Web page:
Five Thai students were detained Wednesday after they flashed a salute seen as being anti-junta at Prime Minister General Prayuth Chan-ocha.
The students had also taken off their jackets to reveal t-shirts with the words “we don’t accept the coup” as Chan-ocha gave a speech in northeastern Khon Kaen province, according to Thai news website Prachatai.
While taken aback by the youths shouting their opposition to the military’s seizure of power in May, Chan-ocha responded by saying, “it is okay, we are all Thais.”
The students, members of an activist group called “Dao Din” at Khon Kaen University, were taken into custody and interrogated for several hours at a local police station before their transfer to a military camp.
After the arrest, a member of the group told the website his five comrades had organized the protest to counter Defense Minister General Prawit Wongsuwan’s remark the day before. Prawit had said premier Chan-ocha could go wherever he wanted in Thailand because he “did not have any conflict with anyone or any enemy in the country.”
According to the member, the students wanted to show the junta chief was not welcome in Khon Kaen, a fiefdom of the “Red Shirts” - opponents of Thailand’s military and bureaucratic establishment.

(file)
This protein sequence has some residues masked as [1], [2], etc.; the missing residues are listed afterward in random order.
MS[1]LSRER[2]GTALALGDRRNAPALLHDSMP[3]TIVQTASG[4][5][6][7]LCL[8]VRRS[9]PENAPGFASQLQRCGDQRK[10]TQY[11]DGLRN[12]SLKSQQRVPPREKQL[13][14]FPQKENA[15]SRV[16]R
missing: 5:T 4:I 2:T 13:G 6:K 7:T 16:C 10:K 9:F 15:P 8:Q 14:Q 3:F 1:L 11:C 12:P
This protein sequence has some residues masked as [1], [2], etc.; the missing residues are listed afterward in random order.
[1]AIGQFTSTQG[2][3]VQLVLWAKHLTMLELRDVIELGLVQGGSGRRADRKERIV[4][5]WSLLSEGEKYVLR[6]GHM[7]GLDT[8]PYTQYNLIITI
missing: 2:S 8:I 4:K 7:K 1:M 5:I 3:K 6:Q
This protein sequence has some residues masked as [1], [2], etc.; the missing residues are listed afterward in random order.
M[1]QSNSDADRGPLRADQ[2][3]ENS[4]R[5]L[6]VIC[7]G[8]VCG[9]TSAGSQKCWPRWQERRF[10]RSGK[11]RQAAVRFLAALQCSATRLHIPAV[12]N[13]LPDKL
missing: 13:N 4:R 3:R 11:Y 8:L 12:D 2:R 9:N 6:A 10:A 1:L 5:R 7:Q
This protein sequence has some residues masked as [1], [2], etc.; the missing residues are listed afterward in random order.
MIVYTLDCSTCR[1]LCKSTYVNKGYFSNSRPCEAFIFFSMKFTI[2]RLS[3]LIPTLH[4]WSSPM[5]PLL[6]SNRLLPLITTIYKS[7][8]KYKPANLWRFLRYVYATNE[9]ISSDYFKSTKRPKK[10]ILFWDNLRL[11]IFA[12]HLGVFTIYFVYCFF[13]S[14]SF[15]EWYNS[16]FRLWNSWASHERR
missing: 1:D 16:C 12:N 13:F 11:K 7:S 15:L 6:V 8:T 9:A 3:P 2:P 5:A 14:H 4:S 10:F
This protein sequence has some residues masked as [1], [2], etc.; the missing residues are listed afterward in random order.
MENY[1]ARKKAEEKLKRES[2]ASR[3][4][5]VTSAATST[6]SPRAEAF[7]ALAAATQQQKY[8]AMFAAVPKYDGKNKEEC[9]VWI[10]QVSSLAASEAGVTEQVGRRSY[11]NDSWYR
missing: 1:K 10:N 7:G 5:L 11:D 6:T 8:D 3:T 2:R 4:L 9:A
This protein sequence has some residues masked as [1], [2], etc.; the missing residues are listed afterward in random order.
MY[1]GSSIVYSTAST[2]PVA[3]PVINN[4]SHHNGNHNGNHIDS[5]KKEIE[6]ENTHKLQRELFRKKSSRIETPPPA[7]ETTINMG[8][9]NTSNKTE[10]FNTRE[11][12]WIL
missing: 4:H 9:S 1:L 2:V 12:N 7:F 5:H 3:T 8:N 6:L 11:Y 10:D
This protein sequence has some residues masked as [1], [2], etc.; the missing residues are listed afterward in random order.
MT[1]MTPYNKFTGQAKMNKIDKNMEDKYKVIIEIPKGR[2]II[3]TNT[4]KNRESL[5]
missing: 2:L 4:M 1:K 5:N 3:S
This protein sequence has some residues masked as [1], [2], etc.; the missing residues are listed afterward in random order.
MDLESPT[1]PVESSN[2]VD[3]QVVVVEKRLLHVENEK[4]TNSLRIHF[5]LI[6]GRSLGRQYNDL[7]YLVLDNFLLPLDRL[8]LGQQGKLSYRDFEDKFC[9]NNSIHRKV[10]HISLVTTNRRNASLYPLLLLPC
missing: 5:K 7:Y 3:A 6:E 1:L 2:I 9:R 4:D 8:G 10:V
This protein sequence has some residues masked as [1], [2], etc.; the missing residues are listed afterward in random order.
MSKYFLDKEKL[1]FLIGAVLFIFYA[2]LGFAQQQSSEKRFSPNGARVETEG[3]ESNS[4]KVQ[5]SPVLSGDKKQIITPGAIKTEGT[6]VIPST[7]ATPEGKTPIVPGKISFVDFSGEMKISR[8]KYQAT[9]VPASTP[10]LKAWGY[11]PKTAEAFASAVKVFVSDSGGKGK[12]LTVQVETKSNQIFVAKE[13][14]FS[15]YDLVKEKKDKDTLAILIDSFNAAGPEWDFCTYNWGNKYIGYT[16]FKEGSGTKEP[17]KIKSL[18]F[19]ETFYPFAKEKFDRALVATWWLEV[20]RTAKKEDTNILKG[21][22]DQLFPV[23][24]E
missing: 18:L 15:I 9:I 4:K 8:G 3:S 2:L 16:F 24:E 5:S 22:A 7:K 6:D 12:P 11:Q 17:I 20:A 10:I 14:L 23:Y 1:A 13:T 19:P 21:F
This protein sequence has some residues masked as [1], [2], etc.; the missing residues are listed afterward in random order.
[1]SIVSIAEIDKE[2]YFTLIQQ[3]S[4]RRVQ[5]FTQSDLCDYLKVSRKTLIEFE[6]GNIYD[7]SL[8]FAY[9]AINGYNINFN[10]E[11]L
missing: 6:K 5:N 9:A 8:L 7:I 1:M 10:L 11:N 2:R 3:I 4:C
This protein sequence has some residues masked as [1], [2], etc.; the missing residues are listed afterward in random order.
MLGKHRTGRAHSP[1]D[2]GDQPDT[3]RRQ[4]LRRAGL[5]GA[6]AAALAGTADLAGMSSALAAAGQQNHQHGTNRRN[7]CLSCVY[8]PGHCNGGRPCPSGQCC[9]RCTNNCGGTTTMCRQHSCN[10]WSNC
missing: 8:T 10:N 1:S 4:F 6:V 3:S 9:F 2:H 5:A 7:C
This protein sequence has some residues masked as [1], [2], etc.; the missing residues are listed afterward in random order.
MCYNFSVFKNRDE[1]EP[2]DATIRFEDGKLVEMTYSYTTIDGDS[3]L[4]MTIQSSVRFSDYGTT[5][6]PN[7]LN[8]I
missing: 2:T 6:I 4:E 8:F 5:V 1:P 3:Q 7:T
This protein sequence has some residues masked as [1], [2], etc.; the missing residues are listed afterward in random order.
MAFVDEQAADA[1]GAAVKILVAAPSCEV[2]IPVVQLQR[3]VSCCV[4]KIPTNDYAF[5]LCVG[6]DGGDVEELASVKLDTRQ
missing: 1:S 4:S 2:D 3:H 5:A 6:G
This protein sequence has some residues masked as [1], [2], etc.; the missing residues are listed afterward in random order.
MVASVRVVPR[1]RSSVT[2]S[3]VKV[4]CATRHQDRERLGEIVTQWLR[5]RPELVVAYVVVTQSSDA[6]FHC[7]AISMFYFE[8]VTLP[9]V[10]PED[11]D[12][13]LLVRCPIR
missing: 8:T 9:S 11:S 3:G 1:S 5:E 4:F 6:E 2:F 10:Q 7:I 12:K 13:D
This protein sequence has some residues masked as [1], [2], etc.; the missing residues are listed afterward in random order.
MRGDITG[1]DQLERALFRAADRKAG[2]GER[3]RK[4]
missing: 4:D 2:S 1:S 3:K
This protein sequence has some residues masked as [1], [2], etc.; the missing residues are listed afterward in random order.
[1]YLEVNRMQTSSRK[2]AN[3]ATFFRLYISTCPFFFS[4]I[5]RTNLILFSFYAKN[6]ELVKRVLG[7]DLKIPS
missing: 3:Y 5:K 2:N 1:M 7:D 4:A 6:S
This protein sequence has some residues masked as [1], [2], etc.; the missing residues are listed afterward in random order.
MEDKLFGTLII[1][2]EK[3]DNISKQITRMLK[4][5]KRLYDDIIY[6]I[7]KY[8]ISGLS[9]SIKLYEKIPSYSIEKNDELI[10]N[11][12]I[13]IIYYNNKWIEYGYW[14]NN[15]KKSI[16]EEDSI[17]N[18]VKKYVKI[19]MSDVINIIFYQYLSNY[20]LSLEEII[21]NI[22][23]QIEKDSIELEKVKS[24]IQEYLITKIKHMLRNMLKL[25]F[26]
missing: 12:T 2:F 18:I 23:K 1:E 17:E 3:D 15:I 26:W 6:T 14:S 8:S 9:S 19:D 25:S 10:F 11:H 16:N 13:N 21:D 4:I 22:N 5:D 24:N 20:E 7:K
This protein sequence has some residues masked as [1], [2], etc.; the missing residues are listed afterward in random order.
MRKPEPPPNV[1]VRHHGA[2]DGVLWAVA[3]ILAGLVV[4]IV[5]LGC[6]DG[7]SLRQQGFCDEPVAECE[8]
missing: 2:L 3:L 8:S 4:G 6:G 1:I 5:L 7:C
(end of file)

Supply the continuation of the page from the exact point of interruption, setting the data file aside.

“We will not obey any orders or policies that come from the dictatorial government,” the group said in a statement on Prachatai.
It added: “We are asking General Prayuth Chan-ocha to lift martial law, which is causing problems for people throughout the country who are not able to express their opinions, which is a destruction of fundamental human rights.”
Several students from the activist group were arrested and detained at a military camp in early June for trying to mobilize villagers against a copper mine project in nearby Loei province.
The Thai military overthrew a civilian government led by Yingluck Shinawatra on May 22 after seven months of massive anti-government demonstrations, joined mostly by Bangkok’s middle-class and the country’s conservative elite. Martial law, declared two days before the coup, continues to be implemented across the country.
Yingluck had largely won a landslide election victory in July 2011 with the votes of Red Shirts, supporters of the Shinawatra political clan who mostly live in the rural north and northeastern parts of the Kingdom.
The three-finger salute first used in the French revolution, but now synonymous with "The Hunger Games" series of films, has become a symbol for anti-coup protests.
Immediately after the coup, hundreds of academics, activists and journalists were briefly detained in military camps as soldiers were deployed across Bangkok to counter any protests.
There have been no significant anti-coup demonstrations since the beginning of June, but academics and media have become increasingly assertive in their criticism of the junta’s policies over the last days, especially due to stringent restrictions imposed on the press.
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